variables. However, there may be important patterns in
higher dimensions, and those are not easy to recognize in
this plot.
4.2. Parallel Coordinate
The scatter plot matrix only displays bivariate relation-
ships. However, there are other alternatives that display
all the variables together, allowing op erator to investigate
higher-dimensional relationships among variables. The
most straight-forward multivariate plot is the parallel
coordinates plot. In this plot, the coordinate axes are all
laid out horizontally, instead of using orthogonal axes as
in the usual Cartesian graph. Each observation is repre-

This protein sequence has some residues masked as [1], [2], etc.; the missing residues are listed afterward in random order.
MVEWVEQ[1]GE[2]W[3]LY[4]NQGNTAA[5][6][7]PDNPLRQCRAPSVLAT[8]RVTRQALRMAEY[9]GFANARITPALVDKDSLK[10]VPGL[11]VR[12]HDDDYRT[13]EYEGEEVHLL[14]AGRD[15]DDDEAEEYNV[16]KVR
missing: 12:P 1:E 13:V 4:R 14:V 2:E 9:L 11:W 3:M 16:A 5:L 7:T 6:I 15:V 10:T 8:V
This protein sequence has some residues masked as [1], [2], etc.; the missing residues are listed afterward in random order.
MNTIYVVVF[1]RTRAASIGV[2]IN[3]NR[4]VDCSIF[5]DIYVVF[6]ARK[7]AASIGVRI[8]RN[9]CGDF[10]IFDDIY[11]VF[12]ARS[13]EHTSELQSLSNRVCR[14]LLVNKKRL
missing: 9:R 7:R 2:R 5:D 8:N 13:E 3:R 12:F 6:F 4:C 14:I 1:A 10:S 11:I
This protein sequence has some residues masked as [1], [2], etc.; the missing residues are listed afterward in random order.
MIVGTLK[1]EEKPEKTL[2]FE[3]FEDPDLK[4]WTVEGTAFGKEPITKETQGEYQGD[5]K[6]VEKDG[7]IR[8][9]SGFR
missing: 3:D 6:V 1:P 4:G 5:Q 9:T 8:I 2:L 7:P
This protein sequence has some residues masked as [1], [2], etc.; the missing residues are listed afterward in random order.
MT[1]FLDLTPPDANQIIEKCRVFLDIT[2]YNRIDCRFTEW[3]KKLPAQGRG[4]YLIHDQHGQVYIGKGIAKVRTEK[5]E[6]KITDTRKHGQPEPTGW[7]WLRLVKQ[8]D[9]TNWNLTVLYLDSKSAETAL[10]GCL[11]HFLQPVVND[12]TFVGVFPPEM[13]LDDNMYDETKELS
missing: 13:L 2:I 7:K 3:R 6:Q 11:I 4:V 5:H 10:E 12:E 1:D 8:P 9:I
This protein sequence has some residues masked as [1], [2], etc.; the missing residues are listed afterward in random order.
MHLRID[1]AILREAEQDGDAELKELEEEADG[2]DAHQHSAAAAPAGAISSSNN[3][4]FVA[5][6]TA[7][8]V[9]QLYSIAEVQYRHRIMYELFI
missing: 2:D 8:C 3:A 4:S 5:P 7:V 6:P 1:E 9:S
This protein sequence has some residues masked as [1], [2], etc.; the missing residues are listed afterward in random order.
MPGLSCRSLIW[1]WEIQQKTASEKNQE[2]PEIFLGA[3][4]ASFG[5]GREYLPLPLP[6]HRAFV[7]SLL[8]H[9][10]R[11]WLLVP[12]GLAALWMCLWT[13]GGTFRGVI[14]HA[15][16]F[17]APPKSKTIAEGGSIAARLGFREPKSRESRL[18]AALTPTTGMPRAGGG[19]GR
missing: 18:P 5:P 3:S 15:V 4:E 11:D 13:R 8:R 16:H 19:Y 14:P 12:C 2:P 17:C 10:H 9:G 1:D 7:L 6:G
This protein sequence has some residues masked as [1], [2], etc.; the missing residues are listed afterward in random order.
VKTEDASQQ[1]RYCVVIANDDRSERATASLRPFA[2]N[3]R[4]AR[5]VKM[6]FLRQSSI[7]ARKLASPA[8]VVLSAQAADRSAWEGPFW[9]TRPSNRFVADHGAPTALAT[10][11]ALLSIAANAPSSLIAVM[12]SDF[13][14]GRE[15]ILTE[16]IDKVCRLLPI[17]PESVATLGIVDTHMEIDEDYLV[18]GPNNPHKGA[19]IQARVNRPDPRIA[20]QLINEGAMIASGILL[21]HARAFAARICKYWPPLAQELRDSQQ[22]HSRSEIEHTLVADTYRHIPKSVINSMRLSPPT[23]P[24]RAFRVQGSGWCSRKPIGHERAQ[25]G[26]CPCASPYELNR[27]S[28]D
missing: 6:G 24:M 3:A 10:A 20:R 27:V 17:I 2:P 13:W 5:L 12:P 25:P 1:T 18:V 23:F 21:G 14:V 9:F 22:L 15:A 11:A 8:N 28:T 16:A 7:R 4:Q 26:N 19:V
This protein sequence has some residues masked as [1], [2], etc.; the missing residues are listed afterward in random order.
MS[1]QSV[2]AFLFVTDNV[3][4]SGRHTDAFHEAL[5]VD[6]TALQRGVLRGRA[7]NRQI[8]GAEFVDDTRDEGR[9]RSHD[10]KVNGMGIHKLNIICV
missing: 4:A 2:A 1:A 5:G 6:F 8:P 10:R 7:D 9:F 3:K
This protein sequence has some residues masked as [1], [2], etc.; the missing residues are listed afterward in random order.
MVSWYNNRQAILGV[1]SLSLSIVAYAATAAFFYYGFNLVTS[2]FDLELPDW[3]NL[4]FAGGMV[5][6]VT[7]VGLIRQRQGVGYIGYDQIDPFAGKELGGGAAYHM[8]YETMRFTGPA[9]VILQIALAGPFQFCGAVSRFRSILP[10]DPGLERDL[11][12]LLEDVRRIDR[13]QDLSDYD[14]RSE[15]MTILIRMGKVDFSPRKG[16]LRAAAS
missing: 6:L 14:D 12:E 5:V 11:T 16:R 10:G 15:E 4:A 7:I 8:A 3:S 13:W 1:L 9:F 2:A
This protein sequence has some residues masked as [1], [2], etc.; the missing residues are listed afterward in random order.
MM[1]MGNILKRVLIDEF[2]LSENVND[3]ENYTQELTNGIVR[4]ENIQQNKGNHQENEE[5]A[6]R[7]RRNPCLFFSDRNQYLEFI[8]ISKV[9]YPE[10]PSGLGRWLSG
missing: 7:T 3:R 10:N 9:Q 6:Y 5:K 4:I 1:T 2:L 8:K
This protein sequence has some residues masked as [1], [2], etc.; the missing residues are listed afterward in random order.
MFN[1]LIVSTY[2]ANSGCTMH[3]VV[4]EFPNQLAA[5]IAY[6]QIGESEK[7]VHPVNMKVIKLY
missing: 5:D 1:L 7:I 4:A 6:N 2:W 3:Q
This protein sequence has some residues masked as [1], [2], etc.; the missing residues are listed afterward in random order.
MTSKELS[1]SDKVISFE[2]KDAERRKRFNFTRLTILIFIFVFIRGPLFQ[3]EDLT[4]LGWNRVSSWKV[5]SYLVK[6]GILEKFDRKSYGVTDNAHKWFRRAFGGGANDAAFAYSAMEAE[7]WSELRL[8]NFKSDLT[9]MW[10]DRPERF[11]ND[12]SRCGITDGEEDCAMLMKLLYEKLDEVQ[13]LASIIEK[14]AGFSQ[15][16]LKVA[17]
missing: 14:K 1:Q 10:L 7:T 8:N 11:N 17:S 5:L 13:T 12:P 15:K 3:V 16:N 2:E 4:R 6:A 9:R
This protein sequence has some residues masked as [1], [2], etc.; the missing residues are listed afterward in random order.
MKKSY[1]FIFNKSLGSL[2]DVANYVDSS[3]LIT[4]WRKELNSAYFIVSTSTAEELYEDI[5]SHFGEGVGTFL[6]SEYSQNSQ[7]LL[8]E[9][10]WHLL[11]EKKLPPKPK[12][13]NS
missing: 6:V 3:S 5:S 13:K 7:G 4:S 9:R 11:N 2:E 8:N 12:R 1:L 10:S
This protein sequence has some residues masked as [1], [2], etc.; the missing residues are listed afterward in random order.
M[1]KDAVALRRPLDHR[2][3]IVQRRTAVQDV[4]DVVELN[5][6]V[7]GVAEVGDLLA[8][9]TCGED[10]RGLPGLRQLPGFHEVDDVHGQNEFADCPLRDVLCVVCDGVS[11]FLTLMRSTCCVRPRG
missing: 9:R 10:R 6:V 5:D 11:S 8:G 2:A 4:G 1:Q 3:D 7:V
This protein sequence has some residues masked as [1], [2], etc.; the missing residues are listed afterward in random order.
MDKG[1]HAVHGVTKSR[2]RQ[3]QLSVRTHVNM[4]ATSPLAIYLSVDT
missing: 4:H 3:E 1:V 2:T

sented in the plot as a series of connected line segments.
Similar to scatter plot, in this paper, this plot shows col-
our observations by group of substations, as shown in
Figure 7.
Figure 6. Scatter diagram.
Figure 7. Parallel coordinate.
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Visualization Techniques in Smart Grid 179
The horizontal direction in this plot represents the co-
ordinate axes, and the vertical direction represents the
data. Each observation consists of measurements on five
variables, and each measurement is represented as the
height at which the corresponding line crosses each co-
ordinate axis. Because the five variables have widely
different ranges, this plot was made with standardized
values, where each variable has been standardized to
have zero mean and unit variance. With the colour cod-
ing, the graph shows that TNB SSU (TNBR) typically
have low values for power loss and current but high val-
ues for power factor, load and power consumption. In the